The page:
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Reflections On Science:

Scientists and other thinkers talk about science and society and the connection between the two.

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Reflections On Science

Why scientists need to go to the barricades against Trump – and for the humanities – Nicola Gaston

Posted in Reflections On Science on January 31st, 2017.

University of Auckland’s Associate Professor Nicola Gaston writes on The Spinoff about why scientists need to stand against anti-science agendas and for the humanities. An excerpt (read in full): Very few of the Trump regime’s attacks on science have not been previously signalled – I spoke about one example, the proposal to prevent scientists from […]

Continue reading “Why scientists need to go to the barricades against Trump – and for the humanities – Nicola Gaston

Micro-response to major problem – Michelle Dickinson

A proposal to ban microbeads from cosmetics is a positive step, but the problem pales in comparison to the harm caused by plastics from bags, bottles and food packaging, writes Dr Michelle Dickinson in the NZ Herald. An excerpt (read in full): Our proposed law change is a positive step. It is important to note […]

January 24th, 2017 Read full Story

Can Bill English pick up the pace on scientific investment? – Jeff Tallon

Science was ignited as the fuel of economic growth, but the fame has gone out, writes Professor Jeff Tallon, physicist with The MacDiarmid Institute, in the NZ Herald. An excerpt (read in full): And it is inescapable, the Government needs to invest here much more heavily. We need to fund strategies, not projects. Where is […]

January 19th, 2017 Read full Story

In the face of the mind-boggling peril of climate change, feel the despair, then work harder – James Renwick

With the, somewhat signposted, news that 2016 was the warmest year on record globally, and the warmest in New Zealand since modern records began in 1909, Professor James Renwick writes that we need to channel energy into urgent action. An excerpt (read in full): The past year also saw two milestones: the atmospheric concentration of […]

January 11th, 2017 Read full Story

Top Ten Science Stories of 2016

Nature’s made herself well known in science this year, with the recent Kaikoura earthquake dominating media attention for the past month. A plan to make New Zealand predator free and the campylobacter outbreak that sent Havelock North hurtling to the bathroom made science a crucial part of news stories this year. As 2016 draws to […]

December 13th, 2016 Read full Story

How to take the fight to bad science? By singing good science’s praises — Jess Berentson-Shaw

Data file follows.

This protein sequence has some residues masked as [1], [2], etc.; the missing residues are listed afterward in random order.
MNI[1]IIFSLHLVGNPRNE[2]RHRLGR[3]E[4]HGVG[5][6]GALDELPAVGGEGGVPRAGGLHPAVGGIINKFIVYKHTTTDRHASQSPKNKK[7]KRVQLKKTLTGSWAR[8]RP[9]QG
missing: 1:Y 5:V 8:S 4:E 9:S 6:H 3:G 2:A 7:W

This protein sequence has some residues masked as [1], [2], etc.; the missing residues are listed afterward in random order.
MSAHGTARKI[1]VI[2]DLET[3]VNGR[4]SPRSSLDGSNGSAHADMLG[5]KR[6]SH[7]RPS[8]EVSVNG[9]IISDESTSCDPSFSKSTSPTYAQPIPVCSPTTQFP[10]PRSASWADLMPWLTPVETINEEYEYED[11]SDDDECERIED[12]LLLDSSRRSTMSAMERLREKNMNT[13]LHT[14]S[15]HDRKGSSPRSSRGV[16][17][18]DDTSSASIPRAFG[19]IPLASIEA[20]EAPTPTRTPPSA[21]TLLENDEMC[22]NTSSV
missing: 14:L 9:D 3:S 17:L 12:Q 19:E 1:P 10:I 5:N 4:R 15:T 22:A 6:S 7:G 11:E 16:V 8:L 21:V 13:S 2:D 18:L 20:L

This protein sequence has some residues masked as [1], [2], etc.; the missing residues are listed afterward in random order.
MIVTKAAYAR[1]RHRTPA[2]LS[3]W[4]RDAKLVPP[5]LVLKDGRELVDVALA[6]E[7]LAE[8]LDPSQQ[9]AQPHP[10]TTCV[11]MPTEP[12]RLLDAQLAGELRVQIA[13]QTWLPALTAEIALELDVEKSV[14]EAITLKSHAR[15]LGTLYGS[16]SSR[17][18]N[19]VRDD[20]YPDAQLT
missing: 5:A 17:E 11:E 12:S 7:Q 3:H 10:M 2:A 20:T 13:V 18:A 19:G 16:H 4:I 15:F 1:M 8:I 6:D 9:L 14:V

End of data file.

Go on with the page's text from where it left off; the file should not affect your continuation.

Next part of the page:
In the face of everything from anecdote posing as evidence to bias peddlers to outright quackery, the best riposte is to champion good science. But how? Dr Jessica Berentson-Shaw offers seven tips on The Spinoff An excerpt (read in full) Science and evidence gets a pretty bad rap these days. Some of this bad rap […]

December 8th, 2016 Read full Story

Lawmakers must keep up with the pace of changing technology – Michelle Dickinson

With technology advancing at breakneck speed, we risk foundering on ethical and legal decisions, writes Dr Michelle Dickinson – aka ‘Nanogirl’ – in the NZ Herald. An excerpt (read in full): As individuals I don’t think we have yet come to grips with what is ethical or high risk around new technology, let alone formed […]

December 5th, 2016 Read full Story

Everyone agrees NZ needs a better tsunami warning system. But what? – Jane Cunneen

Following the magnitude 7.8 Kaikoura earthquake, much has been said about the confusion around tsunami warnings and what a solution might look like, writes Curtin University’s Dr Jane Cunneen. An excerpt (read in full): The prime minister says that a cellphone-based tsunami alert system will be announced shortly. At a reported cost of $20 million, […]

December 2nd, 2016 Read full Story

Silent killer’s revival needs urgent action – Peter Saxton

Last year New Zealand recorded the highest number of annual HIV diagnoses ever – we need to evolve and modernise our responses, writes inaugural New Zealand AIDS Foundation Fellow Dr Peter Saxton, from the University of Auckland. An excerpt (read in full): This World Aids Day, more individuals are living with HIV in New Zealand […]

December 1st, 2016 Read full Story

Meat the future – Ralph Sims

By mid-century, it’s estimated the world’s population will exceed 9 billion and they’ll need to be fed, writes Massey University’s Professor Ralph Sims. An excerpt (read in full): Unfortunately, methane emissions from the digestion processes of cattle, sheep and deer and nitrous oxide emissions from animal urine and fertilisers are proving challenging to reduce. We […]

November 24th, 2016 Read full Story


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